Dormant branches can be forced into bloom indoors in mid-winter. More information can be found in this article: How do you force branches of spring-flowering trees and shrubs indoors?
Propagation of witch hazel is not always easy for the home gardener. In most cases, it is best to buy plants from the local garden center.
DIg suckers from the base of the plant in very early spring as soon as the soil can be worked before new growth emerges. Take care to disturb as little of the root system of the parent plant as possible. Plant the suckers immediately in their new location. Suckers from grafted hybrid witch hazels may not look like the parent plant if suckers from the rootstock are propagated rather than the desired cultivar.
Witch hazel can be propagated by softwood cuttings, but plants are notoriously difficult to root. This method of propagation is not recommended for the average home gardener.
Capsules pop open in early to mid-fall scattering the seed many feet from the parent plant. Collect seed from mature pods before they open. Seed has a double dormancy requiring 60-90 days of room temperature (60°F) followed by 90-120 days of cool temperatures (40°F). Sow collected seed in moist peat before starting the stratification (temperature) regime. Germination usually occurs within a year. Overall the process is complicated and has limited success for most home gardeners.
Common witch hazel blooms from mid-October to early December. The spectacular yellow fall color has only one drawback - it often coincides with the bloom and can mask the beautiful fragrant yellow flowers. Shrubs are large (20 feet tall and wide) and irregularly rounded in shape. Plants are hardy in USDA Hardiness Zones 3 to 8. Sometimes plants can be pruned into small trees by removing suckers and lower branches allowing only a few main branches to fully develop. If a tree form is desired, start shaping early in the plant's development.
Notable common witch hazel cultivars include:
- ‘Harvest Moon’ (lemon yellow flowers, vase-shaped habit, grows 15 to 20 feet tall)
- ‘Little Suzie’ (soft yellow flowers, 4 to 6 feet tall)
Vernal witch hazel flower from early February to late March. the ribbon or strap-shaped petals vary from yellow to brownish red. Vernal witch hazel may eventually attain a height of 10 feet. Shrubs are dense and sucker to form a thicket over time. The yellow fall color is exceptional. A few cultivars, such as 'Autumn Embers' feature fall colors other than yellow including orange to burgundy red. Vernal witch hazel is hardy in USDA Hardiness zones 4 to 8.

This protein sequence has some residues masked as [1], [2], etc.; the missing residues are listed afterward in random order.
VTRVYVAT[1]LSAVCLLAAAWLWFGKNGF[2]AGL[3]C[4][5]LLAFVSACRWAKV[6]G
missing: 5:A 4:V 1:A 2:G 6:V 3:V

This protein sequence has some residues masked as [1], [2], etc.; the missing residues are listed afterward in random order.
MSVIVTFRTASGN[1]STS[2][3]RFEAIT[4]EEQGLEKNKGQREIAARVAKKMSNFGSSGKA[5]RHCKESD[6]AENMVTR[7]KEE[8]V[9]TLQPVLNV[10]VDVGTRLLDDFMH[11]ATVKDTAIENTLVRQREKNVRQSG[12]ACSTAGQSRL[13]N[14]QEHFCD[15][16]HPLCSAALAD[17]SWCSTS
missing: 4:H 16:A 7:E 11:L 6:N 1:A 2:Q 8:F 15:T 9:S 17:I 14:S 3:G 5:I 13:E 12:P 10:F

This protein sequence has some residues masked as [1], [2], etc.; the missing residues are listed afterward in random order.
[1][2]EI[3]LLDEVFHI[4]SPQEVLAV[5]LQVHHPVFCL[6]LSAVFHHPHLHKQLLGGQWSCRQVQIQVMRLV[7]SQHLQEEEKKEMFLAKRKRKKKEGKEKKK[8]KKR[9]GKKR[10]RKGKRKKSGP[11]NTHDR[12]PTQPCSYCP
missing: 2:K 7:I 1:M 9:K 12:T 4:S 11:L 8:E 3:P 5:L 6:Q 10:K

Attractive vernal witch hazel cultivars include:
- ‘Autumn Embers’ (copper-red flowers, 8 to 10 feet tall)
- ‘Amethyst’ (reddish purple flowers, 6 to 8 feet tall)
- ‘Carnea’ (burgundy red flowers, 6 to 8 feet tall)
Hybrid witch hazels are the result of the cross between two Asian species, Japanese and Chinese witch hazels (H. japonica × H. mollis), and flower from early February to late March. The flowers range in color from yellow to orange to red to purple (depending on the cultivar) and dozens of cultivars exist most selected for their showy flowers and notable fall color. Flowers tend to not be as fragrant as the other witch hazels but still have a mild, spicy fragrance. Fall colors vary by cultivar often turning shades of yellow and orange and sometimes a nice red. Shrubs are upright and open and range in height from 8 to 15+ feet tall with most growing to around 12 feet in height. Hybrid witch hazel is hardy in much of Iowa in USDA Hardiness Zones 5 to 8.
Popular hybrid witch hazel cultivars include:
- ‘Arnold Promise’ (bright yellow flowers, yellow, orange, and reddish fall color, 12 to 15 feet tall)
- ‘Diane’ (copper red flowers, fall foliage yellow, orange, to red, 8 to 12 feet tall)
- ‘Jelena’ (coppery orange flowers, fall color orange-red, 8 to 12 feet tall)
- 'Pallida' (pale yellow flowers, yellow-orange fall color, 9 to 12 feet tall)
- 'Ruby Glow' (copper-red flowers changing to reddish-brown, reddish fall color, 15 feet tall)